5 Mobile Technology Observations

Three Pillar continues to see significant noise around mobile devices.  The iPad, especially, seems to be changing the way businesses are thinking.  I’m noticing a couple of interesting trends:

iPad

“First to Market”

Mobile apps, to date, have been built with urgency and a primary strategy of “First to Market.” Many of the apps we have seen have been created without a real business model behind them or expected ROI.  Instead, companies have been focused on pushing something out the door.

Real Innovation

Just recently we’ve started to see real innovation.  Companies are considering business model changes which leverage mobile devices in new, interesting ways (http://bit.ly/bhKkLR).  We are starting to move out of the earliest phases of this era. In the future, mobile success will come from true innovation rather than replatforming the same old application onto a new device.

“Mobile Ready”

Enterprises are being challenged to quickly become “Mobile Ready.”  Data and content are both key to the mobile era and must be exposed for consumption.  An open, SOA-based architecture seems to be a critical piece of meaningful mobile deployments.  Some enterprises are ready for this, others, are not.

Platform Independence

I’m guessing that the initial wave of native applications (those written specifically for a device) will eventually give way to platform independence.  As technologies such as Sencha Touch and SproutCore mature, expect their popularity to sky rocket.  The “write once run everywhere” trend is identical the rise of browser based technologies.  As soon as the frameworks are able to mimic 90% of what the native code is able to, enterprises will embrace this in order to realize a significant reduction in development costs.

Strategic Shift

Boutique “Design and Build” firms specializing in mobile apps, many of whom have led the mobile wave to date, will either adapt to a more enterprise-focused business model or be replaced by full service product development groups who are able to guide clients through the strategic shift that is currently underway.  The mobile implementors of tomorrow will understand that mobile is now one critical piece of an increasingly complex and integrated enterprise. They must be ready to deal with all components of that picture.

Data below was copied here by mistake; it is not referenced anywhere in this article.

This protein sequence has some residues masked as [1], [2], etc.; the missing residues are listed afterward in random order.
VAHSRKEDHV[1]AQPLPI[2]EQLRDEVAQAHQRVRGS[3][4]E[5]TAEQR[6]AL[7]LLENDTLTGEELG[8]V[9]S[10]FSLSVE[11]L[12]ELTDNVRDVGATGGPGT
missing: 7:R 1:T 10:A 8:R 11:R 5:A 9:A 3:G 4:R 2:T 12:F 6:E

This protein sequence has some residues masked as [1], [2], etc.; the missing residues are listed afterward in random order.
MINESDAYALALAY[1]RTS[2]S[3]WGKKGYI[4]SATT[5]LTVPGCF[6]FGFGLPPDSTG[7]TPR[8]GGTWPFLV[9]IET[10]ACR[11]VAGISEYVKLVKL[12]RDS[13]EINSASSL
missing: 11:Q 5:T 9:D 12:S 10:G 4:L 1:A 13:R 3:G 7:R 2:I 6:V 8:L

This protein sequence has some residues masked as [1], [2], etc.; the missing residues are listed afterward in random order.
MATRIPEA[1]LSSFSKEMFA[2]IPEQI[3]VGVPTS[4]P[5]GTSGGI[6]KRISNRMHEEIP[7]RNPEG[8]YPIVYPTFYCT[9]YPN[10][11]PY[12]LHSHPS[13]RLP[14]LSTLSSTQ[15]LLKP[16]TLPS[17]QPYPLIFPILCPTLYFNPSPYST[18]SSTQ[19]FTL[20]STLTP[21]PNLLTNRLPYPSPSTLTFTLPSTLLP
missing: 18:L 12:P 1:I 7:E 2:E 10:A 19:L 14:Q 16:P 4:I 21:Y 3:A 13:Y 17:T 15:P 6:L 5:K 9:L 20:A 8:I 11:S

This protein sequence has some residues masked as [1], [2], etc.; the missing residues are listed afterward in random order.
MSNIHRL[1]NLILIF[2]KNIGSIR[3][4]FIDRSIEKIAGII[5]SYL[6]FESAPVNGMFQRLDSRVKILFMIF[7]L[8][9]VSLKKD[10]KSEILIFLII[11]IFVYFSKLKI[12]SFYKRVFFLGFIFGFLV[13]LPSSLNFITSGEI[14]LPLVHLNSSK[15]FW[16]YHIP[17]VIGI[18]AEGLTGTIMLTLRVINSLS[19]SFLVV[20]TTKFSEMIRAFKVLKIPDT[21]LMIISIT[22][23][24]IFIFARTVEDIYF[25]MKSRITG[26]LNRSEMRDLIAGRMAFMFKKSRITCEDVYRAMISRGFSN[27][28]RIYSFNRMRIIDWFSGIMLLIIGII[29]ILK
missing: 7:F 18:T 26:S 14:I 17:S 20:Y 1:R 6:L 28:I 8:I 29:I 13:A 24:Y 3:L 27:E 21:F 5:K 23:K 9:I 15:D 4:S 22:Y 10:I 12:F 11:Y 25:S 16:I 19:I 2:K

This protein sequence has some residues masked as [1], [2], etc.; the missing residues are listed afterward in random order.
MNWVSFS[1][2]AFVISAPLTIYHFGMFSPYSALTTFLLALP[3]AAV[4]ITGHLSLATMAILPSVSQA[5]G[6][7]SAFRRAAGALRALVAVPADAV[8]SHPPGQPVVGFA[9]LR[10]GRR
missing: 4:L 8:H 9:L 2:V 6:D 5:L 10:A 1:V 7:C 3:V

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  • davidnortonjr

    Great insights David! I think there is room for both native applications and platform independent apps (mobile-optimized web apps).

    First, I don't think we'll see rich applications such as Flash really do well on both desktop and mobile. There are a lot of UI paradigms with a multitouch interface that just don't exist on a point-and-click interface, and vice-versa (for example, there is currently no such thing as "hovering" on touchscreens).

    As far as mobile-specific apps: there will be both. You can save a lot of money with a platform-independent architecture but you will never be able to integrate fully with every device. Even native apps on the Android have trouble working well across all Android devices because there is such a wide array of screen resolutions, processing power, hardware vs. virtual keyboard, single camera vs. multiple cameras, etc.

    In the end, I think the strategy should be somewhat iterative. Start with the website that can be used by desktops, tablets, and smartphones. Then consider creating an optimized version for touchscreen phones. Finally, if your market would benefit from the tight integration, release platform-specific apps.

    From an enterprise application perspective, most probably will go the platform independent route. However for consumer-oriented applications, there can be a lot of advantages to building platform-specific versions.